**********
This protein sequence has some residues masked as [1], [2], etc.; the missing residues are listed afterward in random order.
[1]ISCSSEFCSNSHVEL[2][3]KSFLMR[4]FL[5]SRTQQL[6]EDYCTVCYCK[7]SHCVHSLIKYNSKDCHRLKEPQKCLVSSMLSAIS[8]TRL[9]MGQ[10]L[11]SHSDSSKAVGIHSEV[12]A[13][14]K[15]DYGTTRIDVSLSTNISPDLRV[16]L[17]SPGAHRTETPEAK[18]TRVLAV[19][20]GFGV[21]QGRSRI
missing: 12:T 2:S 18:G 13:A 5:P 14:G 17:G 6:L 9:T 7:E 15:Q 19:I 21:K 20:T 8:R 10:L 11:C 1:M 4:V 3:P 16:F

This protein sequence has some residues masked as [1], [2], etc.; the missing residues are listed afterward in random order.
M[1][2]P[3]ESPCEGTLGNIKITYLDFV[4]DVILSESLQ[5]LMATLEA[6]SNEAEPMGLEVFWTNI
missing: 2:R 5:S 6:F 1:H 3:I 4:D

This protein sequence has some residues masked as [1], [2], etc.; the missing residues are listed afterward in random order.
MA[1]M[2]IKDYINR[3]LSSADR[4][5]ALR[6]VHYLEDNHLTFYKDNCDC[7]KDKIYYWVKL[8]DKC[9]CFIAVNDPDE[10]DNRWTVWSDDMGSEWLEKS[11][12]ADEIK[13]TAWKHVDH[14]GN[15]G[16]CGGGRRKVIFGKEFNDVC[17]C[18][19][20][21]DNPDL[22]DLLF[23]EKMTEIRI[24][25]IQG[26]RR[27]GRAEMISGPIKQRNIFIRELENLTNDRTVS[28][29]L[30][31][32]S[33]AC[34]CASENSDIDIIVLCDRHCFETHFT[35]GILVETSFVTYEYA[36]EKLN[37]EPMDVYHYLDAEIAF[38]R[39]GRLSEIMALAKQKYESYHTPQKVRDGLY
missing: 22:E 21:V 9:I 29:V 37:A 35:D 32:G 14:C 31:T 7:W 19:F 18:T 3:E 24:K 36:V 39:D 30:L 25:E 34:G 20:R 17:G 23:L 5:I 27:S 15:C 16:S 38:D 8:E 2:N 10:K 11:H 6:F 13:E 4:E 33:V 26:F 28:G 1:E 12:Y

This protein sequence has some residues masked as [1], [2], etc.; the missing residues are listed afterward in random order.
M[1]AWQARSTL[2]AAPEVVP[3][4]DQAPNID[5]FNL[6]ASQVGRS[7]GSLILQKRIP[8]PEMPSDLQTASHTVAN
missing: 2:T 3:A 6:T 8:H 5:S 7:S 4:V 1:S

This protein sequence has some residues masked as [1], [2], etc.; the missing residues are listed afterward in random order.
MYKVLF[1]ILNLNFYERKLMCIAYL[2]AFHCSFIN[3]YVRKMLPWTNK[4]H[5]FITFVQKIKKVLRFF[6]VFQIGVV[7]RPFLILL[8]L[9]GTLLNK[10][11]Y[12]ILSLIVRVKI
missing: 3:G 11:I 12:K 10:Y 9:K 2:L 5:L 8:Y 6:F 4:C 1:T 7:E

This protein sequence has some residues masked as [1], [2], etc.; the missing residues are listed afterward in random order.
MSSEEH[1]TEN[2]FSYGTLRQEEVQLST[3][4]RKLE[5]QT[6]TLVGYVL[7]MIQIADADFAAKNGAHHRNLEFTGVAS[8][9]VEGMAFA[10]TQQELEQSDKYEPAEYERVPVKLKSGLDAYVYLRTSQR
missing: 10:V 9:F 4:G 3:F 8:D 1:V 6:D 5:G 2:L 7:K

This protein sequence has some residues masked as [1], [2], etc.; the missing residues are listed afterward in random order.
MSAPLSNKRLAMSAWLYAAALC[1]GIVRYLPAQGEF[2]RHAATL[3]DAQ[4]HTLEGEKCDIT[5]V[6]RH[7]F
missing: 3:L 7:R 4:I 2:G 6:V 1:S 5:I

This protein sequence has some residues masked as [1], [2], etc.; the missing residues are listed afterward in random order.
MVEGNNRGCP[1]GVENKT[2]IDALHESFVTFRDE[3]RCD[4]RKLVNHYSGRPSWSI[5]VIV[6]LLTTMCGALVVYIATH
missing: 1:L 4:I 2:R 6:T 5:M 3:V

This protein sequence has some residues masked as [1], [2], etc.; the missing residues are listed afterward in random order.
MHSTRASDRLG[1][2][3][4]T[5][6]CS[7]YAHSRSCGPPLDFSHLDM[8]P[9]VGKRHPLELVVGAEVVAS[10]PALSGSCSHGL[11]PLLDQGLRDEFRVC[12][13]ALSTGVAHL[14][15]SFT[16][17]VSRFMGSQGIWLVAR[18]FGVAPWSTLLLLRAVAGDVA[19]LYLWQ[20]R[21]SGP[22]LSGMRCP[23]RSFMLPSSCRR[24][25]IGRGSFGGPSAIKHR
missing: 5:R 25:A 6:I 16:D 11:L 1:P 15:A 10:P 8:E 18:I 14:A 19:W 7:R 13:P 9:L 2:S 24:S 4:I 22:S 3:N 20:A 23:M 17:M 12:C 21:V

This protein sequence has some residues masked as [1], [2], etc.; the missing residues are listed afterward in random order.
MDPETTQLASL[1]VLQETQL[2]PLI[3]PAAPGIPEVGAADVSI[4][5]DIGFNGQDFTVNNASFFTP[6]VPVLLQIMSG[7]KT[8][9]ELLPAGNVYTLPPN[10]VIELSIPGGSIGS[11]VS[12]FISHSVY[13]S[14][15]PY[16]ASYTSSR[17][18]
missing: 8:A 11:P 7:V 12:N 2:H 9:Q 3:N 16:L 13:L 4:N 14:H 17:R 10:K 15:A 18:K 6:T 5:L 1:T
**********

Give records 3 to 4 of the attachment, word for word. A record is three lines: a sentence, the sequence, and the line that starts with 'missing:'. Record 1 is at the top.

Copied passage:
This protein sequence has some residues masked as [1], [2], etc.; the missing residues are listed afterward in random order.
MA[1]M[2]IKDYINR[3]LSSADR[4][5]ALR[6]VHYLEDNHLTFYKDNCDC[7]KDKIYYWVKL[8]DKC[9]CFIAVNDPDE[10]DNRWTVWSDDMGSEWLEKS[11][12]ADEIK[13]TAWKHVDH[14]GN[15]G[16]CGGGRRKVIFGKEFNDVC[17]C[18][19][20][21]DNPDL[22]DLLF[23]EKMTEIRI[24][25]IQG[26]RR[27]GRAEMISGPIKQRNIFIRELENLTNDRTVS[28][29]L[30][31][32]S[33]AC[34]CASENSDIDIIVLCDRHCFETHFT[35]GILVETSFVTYEYA[36]EKLN[37]EPMDVYHYLDAEIAF[38]R[39]GRLSEIMALAKQKYESYHTPQKVRDGLY
missing: 22:E 21:V 9:I 29:V 37:A 35:D 32:G 14:C 31:T 7:W 19:F 18:T 3:E 24:K 36:V 39:D 30:L 25:E 34:G 20:R 17:G 23:L 5:I 27:S 15:C 16:S 38:D 8:E 2:N 10:K 11:H 6:F 13:E 4:E 33:V 26:F 28:G 1:E 12:Y

This protein sequence has some residues masked as [1], [2], etc.; the missing residues are listed afterward in random order.
M[1]AWQARSTL[2]AAPEVVP[3][4]DQAPNID[5]FNL[6]ASQVGRS[7]GSLILQKRIP[8]PEMPSDLQTASHTVAN
missing: 2:T 3:A 6:T 8:H 5:S 7:S 4:V 1:S